European shares played catch up and risk assets generally rose as the global trade conversation took a conciliatory turn. The US dollar rose and “safer” investments came under pressure, forcing bond prices and gold lower. The lift in investor confidence defied poor data, confirming that the outlook for trade is central to current market thinking.

More balanced statements from the head of the House Ways and Means Committee and JP Morgan’s CEO among others helped. They emphasised the need to avoid damage to the economy while defending US businesses. Combined with longer consultation periods for the new measures they contributed to a rising perception of tariffs as a bargaining threat rather than a structural change. Ironically the shift in view co-incided with the release of a worse than forecast $57.6 billion US trade deficit in February.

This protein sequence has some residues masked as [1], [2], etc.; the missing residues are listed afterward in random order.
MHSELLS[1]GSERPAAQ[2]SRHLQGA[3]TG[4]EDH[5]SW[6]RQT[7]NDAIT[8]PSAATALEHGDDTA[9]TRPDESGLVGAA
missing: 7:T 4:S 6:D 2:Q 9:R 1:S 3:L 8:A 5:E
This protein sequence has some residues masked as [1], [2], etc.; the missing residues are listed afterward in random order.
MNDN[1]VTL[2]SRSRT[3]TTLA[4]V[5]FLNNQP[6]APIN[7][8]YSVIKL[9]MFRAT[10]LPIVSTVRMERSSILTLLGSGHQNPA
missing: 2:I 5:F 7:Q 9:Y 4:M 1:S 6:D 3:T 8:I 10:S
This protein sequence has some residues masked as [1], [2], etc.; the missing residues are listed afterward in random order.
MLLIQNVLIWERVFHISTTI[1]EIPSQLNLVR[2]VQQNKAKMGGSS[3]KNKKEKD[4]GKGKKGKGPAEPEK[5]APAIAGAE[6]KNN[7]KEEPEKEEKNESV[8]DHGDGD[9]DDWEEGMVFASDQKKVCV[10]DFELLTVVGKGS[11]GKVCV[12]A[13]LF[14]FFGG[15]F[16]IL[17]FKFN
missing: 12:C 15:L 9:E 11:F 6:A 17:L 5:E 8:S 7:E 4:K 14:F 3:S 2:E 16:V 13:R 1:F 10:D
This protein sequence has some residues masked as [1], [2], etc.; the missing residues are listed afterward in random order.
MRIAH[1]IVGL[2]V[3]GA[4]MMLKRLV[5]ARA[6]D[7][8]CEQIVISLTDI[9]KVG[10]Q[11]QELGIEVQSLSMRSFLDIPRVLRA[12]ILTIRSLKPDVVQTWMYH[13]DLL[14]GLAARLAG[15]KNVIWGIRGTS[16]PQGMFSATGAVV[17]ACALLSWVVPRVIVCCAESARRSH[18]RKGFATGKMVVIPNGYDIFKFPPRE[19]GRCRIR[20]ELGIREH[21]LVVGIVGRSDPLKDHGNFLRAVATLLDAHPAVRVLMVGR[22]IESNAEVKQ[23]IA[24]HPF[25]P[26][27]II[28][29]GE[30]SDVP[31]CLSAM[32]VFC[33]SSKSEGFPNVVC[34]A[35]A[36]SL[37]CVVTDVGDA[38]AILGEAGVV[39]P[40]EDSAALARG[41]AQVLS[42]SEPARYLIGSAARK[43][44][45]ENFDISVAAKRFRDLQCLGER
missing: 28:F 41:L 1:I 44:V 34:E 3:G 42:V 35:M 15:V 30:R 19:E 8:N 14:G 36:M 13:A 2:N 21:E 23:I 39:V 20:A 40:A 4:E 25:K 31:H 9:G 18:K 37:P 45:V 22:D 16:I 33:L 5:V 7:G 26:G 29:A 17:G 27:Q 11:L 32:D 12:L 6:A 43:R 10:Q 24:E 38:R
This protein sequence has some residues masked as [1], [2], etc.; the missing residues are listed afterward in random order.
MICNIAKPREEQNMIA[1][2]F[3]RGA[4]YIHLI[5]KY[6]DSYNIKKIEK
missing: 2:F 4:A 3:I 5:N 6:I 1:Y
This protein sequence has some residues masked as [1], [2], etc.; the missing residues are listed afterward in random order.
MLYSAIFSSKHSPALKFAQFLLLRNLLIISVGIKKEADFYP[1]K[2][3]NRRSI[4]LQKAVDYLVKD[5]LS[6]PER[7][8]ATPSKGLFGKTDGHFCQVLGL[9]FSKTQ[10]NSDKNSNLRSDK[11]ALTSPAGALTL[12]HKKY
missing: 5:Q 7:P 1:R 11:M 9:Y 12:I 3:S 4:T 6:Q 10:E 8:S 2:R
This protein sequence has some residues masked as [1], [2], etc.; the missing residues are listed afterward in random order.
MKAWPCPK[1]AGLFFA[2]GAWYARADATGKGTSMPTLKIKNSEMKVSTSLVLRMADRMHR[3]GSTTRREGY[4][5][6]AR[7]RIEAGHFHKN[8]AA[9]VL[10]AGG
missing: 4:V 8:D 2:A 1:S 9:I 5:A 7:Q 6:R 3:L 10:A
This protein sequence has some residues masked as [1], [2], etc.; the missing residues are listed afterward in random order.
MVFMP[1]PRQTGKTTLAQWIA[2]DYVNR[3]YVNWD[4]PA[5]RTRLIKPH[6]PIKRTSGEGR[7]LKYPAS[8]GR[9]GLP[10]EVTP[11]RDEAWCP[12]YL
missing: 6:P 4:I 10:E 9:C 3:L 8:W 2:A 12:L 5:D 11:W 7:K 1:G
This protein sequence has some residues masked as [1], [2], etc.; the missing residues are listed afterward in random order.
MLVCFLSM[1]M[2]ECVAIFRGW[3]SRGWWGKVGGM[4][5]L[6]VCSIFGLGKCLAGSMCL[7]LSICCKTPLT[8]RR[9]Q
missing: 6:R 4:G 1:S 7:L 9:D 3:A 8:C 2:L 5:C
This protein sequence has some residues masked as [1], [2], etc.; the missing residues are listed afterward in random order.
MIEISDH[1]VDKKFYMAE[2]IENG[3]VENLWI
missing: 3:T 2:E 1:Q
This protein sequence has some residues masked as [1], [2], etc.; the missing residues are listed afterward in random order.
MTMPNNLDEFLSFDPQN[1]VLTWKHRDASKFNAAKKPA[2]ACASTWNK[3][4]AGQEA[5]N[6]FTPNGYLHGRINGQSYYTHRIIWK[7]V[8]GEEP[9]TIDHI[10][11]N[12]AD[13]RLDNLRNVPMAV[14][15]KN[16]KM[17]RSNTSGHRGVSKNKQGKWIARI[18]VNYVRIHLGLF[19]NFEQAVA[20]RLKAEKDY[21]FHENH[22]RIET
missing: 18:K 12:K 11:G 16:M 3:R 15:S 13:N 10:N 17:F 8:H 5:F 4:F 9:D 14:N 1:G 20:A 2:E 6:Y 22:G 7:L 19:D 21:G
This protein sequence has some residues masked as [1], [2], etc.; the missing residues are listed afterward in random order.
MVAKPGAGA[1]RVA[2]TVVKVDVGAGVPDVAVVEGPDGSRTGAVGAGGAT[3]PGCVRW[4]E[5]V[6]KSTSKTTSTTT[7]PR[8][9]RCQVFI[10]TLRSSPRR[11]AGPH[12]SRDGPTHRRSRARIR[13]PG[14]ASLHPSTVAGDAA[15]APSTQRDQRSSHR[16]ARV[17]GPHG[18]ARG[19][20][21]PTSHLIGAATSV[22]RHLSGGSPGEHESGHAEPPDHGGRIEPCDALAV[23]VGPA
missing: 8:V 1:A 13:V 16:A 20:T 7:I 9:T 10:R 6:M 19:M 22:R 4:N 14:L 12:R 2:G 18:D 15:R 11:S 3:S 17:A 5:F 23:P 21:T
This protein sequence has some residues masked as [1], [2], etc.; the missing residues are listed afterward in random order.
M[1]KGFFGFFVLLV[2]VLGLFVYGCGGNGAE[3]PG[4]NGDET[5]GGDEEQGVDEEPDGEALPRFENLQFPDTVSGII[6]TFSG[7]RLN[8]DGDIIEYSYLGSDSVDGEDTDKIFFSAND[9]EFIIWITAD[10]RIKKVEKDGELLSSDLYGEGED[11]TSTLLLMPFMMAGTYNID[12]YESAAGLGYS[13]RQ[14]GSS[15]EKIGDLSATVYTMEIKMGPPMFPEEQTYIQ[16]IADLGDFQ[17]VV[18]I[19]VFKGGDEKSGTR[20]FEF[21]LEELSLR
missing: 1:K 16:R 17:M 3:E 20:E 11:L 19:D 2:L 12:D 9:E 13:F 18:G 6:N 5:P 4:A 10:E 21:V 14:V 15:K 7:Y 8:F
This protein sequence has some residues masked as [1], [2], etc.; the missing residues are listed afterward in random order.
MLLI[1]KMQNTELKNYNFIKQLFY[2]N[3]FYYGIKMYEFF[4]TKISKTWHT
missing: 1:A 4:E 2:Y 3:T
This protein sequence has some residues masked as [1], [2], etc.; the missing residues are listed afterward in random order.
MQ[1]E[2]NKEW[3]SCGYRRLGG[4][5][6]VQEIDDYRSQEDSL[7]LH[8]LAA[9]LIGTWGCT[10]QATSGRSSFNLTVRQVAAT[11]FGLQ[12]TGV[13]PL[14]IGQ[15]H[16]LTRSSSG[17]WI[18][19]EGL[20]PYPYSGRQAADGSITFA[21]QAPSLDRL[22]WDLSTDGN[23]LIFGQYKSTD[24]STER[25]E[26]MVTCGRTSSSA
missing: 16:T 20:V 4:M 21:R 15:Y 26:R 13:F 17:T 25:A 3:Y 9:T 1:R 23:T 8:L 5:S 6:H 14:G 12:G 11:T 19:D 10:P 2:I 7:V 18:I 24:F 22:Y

Similarly European shares roared higher despite disappointing PMI reads in Germany and Italy. In an impressive rally major indices gained between 2% and 3%.

Opening gains are indicated for Asia Pacific markets. Futures markets suggest Japan will lead the region, possibly on the back of a weaker Yen. The commodity heavy Australian index will likely lag after pressure on gold, oil and iron ore. Volumes may reflect caution ahead of tonight’s US non-farm payrolls release.